Petals in Blood


When I was given Crop Science to study in the university, the only reason I accepted the admission—though it was never my dream course—was because my parents were farmers. And they had wanted me to gain a good education before coming back to improve the family business. I had groaned and complained that time, murmuring that I wanted to be a sketch artist.

But when you have people who had sacrificed everything they had to see you become somebody in the future, studying their course of choice would be the least way you can say “Thank you.” And that was exactly the reason I accepted the admission, they were my world.

Some critics might say that you shouldn’t sacrifice your dreams for your parents’, but without them, where would I be? I remember when I got out of secondary school, many of my fathers friends in the village had advised him not to allow me go to the university.

“Let him work on the farms like his father and forefathers,” one had said, during a meeting I attended with my father.

“Onyemaechi,” another called to my father, “the state of the economy of this country is bad as it is, not to talk of sending a fully grown man away to study.”

“Doesn’t this their education ever end?” That was my uncle. He had given birth to six girls, and despite pleas from all and sundry, was adamant in sending them to school.

“Since my wife deemed it fit to give me only female children, I’ll just wait for them to be ripe, then I’ll marry them off. The money would be useful in acquiring more farmlands,” he would say. He was a misogynist of the highest order. Though I am a boy, I usually get pissed off whenever he makes such annoying comments.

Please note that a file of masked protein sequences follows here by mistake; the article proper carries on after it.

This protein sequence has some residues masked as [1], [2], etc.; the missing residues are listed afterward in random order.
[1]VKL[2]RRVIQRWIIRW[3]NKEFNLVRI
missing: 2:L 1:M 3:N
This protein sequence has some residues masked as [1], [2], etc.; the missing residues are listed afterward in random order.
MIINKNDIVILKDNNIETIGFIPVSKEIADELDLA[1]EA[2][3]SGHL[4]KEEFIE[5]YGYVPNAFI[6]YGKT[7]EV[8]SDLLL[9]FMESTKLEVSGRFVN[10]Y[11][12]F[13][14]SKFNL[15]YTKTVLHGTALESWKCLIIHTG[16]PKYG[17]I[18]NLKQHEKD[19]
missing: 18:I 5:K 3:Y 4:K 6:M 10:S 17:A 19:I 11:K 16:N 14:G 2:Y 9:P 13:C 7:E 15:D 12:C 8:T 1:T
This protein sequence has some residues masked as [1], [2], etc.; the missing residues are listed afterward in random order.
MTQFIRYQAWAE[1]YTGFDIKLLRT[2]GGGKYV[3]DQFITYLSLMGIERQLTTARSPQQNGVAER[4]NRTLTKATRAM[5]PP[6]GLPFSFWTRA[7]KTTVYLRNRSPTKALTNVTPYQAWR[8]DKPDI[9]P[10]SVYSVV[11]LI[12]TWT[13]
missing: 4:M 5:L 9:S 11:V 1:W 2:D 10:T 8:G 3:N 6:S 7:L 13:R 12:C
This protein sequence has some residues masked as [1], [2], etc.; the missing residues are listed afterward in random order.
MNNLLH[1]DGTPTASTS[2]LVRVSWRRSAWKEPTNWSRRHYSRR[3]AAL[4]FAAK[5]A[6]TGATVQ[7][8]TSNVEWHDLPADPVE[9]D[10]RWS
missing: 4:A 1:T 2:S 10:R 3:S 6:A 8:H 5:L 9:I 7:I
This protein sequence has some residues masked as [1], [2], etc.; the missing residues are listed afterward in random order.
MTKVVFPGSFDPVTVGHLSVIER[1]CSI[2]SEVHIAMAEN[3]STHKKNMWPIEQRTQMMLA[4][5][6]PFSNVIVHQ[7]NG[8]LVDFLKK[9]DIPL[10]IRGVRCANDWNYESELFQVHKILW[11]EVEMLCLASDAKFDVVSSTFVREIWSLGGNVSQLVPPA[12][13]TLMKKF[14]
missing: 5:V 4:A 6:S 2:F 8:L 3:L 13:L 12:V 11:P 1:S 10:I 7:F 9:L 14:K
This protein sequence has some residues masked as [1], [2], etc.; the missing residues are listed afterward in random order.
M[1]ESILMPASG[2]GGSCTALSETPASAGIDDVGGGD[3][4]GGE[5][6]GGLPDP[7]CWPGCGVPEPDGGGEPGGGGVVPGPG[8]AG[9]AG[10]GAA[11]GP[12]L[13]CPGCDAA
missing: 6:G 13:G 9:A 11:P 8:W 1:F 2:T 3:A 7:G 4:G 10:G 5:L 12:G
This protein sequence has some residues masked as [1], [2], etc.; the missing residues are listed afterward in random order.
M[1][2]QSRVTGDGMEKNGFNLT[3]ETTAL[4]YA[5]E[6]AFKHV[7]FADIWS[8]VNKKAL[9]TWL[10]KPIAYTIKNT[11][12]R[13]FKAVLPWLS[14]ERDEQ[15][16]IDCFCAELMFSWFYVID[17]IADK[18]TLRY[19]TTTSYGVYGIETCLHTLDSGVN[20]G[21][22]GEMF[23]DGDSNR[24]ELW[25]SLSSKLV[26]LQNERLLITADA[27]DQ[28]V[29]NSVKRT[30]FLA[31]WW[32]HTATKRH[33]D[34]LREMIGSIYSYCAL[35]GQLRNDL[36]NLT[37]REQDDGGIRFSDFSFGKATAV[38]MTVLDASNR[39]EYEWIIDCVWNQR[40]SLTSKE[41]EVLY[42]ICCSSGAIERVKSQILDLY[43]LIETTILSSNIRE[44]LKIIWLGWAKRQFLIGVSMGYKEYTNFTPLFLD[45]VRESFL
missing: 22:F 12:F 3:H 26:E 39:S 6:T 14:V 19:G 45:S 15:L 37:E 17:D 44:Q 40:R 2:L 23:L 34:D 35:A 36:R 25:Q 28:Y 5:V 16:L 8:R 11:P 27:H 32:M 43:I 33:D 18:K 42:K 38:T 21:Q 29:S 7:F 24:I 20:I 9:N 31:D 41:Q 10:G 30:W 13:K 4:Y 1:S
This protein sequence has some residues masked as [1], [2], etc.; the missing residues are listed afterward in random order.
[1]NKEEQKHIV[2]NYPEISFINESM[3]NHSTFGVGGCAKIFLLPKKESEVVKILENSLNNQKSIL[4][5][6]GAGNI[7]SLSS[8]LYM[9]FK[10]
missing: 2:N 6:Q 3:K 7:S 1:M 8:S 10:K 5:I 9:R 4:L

But in all these opinions about my future, my father would always say, “Afamefuna my son will go to the university. That is what I want for him.” It always warmed my heart to hear such words coming from him. It filled me with inexplicable confidence, and hope.

So you see, there was no way I could have refused to study Crop Science. At least I could make some improvements in the farms. Who knows, maybe I could even find a way to integrate my dreams with theirs.

All these thoughts coursed through my mind as I collected my NYSC certificate, I was finally done with school and serving the fatherland. I flagged down a bike, and gave him directions to the place where I was to have drinks with my friends; it was a joyous occasion for us, also a period to see one another for, perhaps, the final time.

As I dropped at the restaurant, the boisterous faces of my guys immediately lifted my spirits, and thoughts of what I would do with my life were relegated to the back of my mind. I shook hands with them, and we got talking. As we talked, one of us, Bassey, kept us laughing with anecdotes about his experiences at the school where he was posted.

Around 4pm, the normal NTA evening broadcast commenced. I would not have given a second glance to the news, had it not been for the second headline. There was another one of the now-rampant attacks of the Fulani herdsmen; this one occurred at Ebonyi State, and that was what got me worried. The attacks happened in my home state.

As if on cue, my phone rang; it was my uncle, with the worst news of my life. My parents were dead, both of them were massacred alongside fifteen other villagers in the attacks of herdsmen. Once the call ended, I excused myself from my friends and went back to my quarters. There, I had a hard time accepting the fact that the very people I was planning a good life for were no more.

No, it can’t be true, I thought. The strange part was that I didn’t feel anything; there was no pain, no agony, there was simply an emptiness I couldn’t described. Blindly, I packed my clothes, and prepared to head home the following day. And as I slept that night, I dreamt of my father, he was saying something about forgiveness, but I couldn’t hear him well, neither did I understand. Until later.